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One experiment: DNA barcoding

image of shrimp with barcoding in background
The Apocorophium lacustre specimen pictured above was collected, sequenced, and identified by DNA Learning Center students Irene Kowalski and Leah Kesten. Its 250 base pair sequence or colorful “bar code” is superimposed under the specimen's photo. Shrimp photo: Ryan Lauter
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Cold Spring Harbor is teeming with life. Detailed inventories of the organisms that live here began in the late 1800s, with naturalists who carefully classified the flora and fauna. Today, scientists are using sophisticated DNA analyses to survey the plants, animals, and microbes in local habitats—including the shrimp-like creature pictured above, which was collected by high school students Irene Kowalski and Leah Kesten.

The student scientists collected the crustacean as part of a DNA Learning Center DNA Barcoding summer camp. Like other DNA Barcoding programs offered through the DNALC, the camp immerses participants in research that is deepening our understanding of the earth’s biodiversity and how ecosystems are changing in response to human activities. Its key is a powerful approach to species identification called DNA barcoding.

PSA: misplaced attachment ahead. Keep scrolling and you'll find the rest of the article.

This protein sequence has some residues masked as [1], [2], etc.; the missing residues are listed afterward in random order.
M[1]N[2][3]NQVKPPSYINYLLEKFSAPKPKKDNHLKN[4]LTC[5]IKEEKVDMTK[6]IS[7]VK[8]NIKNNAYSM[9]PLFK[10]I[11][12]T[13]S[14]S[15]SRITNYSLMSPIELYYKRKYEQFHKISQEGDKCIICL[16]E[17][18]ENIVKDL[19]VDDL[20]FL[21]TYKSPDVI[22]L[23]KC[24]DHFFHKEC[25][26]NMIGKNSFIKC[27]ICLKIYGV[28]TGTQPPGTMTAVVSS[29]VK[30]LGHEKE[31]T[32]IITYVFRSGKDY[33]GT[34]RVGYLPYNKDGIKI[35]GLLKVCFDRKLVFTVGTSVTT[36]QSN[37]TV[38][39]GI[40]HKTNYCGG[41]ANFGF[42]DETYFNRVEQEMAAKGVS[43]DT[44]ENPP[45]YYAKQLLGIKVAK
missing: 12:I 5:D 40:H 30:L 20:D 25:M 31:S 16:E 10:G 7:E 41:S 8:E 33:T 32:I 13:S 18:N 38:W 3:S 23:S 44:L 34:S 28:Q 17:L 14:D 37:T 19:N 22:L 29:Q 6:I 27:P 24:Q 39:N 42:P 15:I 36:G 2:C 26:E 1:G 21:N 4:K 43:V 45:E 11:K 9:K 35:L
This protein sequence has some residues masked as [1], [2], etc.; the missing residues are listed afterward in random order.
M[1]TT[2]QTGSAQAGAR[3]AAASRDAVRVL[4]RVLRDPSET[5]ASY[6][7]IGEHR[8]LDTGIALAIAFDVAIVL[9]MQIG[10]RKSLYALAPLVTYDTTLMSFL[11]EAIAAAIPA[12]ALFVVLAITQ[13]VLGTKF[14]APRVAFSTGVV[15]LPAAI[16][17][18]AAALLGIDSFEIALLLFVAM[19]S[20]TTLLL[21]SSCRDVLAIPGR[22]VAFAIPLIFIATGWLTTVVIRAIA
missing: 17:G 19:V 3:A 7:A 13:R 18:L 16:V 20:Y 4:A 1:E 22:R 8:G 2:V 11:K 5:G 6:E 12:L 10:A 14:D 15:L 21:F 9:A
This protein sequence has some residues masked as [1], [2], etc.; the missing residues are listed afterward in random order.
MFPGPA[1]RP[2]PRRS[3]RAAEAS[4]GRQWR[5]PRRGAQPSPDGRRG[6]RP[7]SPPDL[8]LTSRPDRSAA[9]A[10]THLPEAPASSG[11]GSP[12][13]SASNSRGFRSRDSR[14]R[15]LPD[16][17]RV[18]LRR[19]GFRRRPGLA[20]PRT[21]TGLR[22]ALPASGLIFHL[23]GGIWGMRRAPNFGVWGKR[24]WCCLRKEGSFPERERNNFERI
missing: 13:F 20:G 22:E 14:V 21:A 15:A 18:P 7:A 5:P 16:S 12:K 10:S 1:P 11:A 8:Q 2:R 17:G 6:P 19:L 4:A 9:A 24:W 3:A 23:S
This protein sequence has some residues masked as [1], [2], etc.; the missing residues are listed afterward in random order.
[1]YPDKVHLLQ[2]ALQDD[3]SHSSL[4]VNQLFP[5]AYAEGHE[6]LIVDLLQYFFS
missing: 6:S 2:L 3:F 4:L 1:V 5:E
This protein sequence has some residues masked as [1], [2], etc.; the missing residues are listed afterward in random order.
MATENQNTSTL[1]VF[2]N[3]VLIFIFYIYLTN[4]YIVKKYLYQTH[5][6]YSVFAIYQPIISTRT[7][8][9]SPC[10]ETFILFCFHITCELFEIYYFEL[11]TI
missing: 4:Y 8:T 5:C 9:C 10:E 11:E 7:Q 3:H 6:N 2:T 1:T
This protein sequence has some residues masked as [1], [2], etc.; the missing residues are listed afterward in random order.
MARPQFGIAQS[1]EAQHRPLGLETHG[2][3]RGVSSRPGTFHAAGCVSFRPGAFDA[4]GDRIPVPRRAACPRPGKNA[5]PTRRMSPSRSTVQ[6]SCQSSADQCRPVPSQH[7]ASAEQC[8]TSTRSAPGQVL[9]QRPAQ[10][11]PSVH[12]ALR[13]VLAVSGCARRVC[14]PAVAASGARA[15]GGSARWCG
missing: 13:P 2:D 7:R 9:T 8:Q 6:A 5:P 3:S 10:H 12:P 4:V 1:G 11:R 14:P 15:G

photo of DNA Learning Center students collecting specimens
Photo of DNA Learning Center students collecting specimens at low tide on the beach at Cold Spring Harbor. CSHL is in the background.

DNA barcoding uses a short segment of an organism’s genome as a unique species identifier, much like a UPC code that can be scanned to instantly identify a product. After isolating DNA from an organism, scientists amplify the barcode region, which spans about 600 nucleotides. This region is sequenced and compared to a vast database of barcodes from known species. If a match is found, then that provides the species identification. Barcodes without a match are added to the database, and researchers can use the sequence to identify closely related species. Kowalski and Kesten identified the tiny crustacean they collected as Apocorophium lacustre, one of thousands of shrimp-like species.

Identifying and tracking species like A. lacustre is vital. Because DNA barcoding is a reliable tool for species identification, even in the hands of people who are not experts, students can make important scientific contributions. A. lacustre is native to the east coast of the US, but according to the Fish and Wildlife Service (pdf), it has been seen in rivers in the Midwest starting in 1996. In the face of climate change and habitat destruction, is this shrimp maintaining itself in its native habitat? Adapting? Invading or disturbing other habitats? With enough data points, including those collected by Kowalski and Kesten, species records from the New York State Fish Hatchery and the Biological Laboratory at Cold Spring Harbor can be compared to assess species gains or losses over time.

Written by: Jennifer Michalowski, Science Writer | | 516-367-8455

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